Not too high, not too low—just right.
Nestled between the wet North Cascades and drier Northern Rockies, the Columbia Highlands act as a life-line for wildlife between these two distant ecosystems.
The variety and size of unspoiled habitats in the Columbia Highlands support a host of wild creatures—almost all the species that inhabited the area prior to European settlement still thrive here.
Some of the most critically endangered and charismatic species in North America are regular breeders in the Columbia Highlands, including grizzly bear, wolverine, Canada lynx and gray wolf. The Columbia Highlands hosts rare mammals found almost nowhere else in the lower 48 United States, including the highly endangered woodland caribou and the northern bog lemming. Animals such as elk, cougar, snowshoe hare, and pika take refuge in the boreal and subalpine forests. Other creatures such as black bear, moose, and pygmy shrew thrive in the dense understory of mixed-conifer forests. Mule deer, white-tailed deer, mountain goat, bighorn sheep, bobcat, coyote, wolf, fox, ermine, badger, mink, marten, Columbian ground squirrel, fisher—all can be found in the Columbia Highlands.
A variety of birds take wing in the Columbia Highlands, including the greatest diversity of owls and woodpeckers in North America. In the subalpine zones of the region, one will encounter spruce and dusky grouse, northern goshwawk, the elusive boreal owl, American three-toed and black-backed woodpeckers, boreal chickadee, and pine grosbeak, which rarely breeds in Washington. Other parts of the Columbia Highlands host some of the largest breeding populations of bald eagle and osprey in the state. In the wet western redcedar and hemlock lowland and mixed-elevation forests, visitors will encounter some of the healthiest breeding populations of barred, northern saw-whet, and northern pygmy owls, pileated woodpecker, chestnut-backed chickadee, winter wren, and Swainson’s and varied thrushes in the interior Northwest.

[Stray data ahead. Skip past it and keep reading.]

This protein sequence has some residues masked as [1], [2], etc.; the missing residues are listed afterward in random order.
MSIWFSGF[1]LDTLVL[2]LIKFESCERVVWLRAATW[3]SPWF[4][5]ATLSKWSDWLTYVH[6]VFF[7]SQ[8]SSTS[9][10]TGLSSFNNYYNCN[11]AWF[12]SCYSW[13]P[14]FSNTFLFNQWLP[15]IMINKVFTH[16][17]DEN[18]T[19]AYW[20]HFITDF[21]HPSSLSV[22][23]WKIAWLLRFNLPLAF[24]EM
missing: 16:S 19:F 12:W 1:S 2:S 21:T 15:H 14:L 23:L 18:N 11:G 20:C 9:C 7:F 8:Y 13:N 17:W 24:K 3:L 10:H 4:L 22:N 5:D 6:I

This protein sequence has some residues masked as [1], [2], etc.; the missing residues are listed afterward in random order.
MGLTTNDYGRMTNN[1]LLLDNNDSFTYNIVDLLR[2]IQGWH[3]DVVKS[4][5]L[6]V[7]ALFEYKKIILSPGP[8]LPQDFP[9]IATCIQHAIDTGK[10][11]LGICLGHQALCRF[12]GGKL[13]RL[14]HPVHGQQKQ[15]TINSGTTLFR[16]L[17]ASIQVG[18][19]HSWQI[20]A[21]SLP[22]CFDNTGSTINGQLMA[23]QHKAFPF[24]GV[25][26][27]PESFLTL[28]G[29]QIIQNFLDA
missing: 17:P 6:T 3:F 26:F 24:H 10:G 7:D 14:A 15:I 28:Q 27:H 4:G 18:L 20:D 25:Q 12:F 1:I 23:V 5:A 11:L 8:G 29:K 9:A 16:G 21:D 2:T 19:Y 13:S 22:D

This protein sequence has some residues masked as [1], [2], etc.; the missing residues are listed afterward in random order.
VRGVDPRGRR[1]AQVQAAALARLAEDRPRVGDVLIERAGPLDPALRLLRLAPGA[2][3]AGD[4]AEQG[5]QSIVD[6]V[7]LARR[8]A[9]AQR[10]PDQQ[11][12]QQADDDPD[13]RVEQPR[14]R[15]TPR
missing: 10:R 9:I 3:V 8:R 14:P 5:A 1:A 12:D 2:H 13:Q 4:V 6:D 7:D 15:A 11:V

Several endangered and threatened fish species such as westslope cutthroat trout, Columbia Basin redband trout and bull trout rely on the clean waters of creeks and streams.
Because these lands are a biological crossroads, they represent the edge of many plant species’ distributions. Numerous rare and sensitive plants have found niches here. For example, the Kettle Range is a biological “hot spot” for moonworts; ten species are found here, all of which are rated as “sensitive” or “species of concern”. In Salmo-Priest Adjacent roadless area, Halliday Fen harbors seven state-listed sensitive species. Bunchgrass Meadows, a high-elevation sphagnum bog in Harvey Creek roadless area, hosts almost one-hundred and fifty plant species!
Although few travelers to the backcountry are likely to see a cougar or black bear or caribou, all can enjoy the beautiful wildflowers that thrive in our untouched wild places.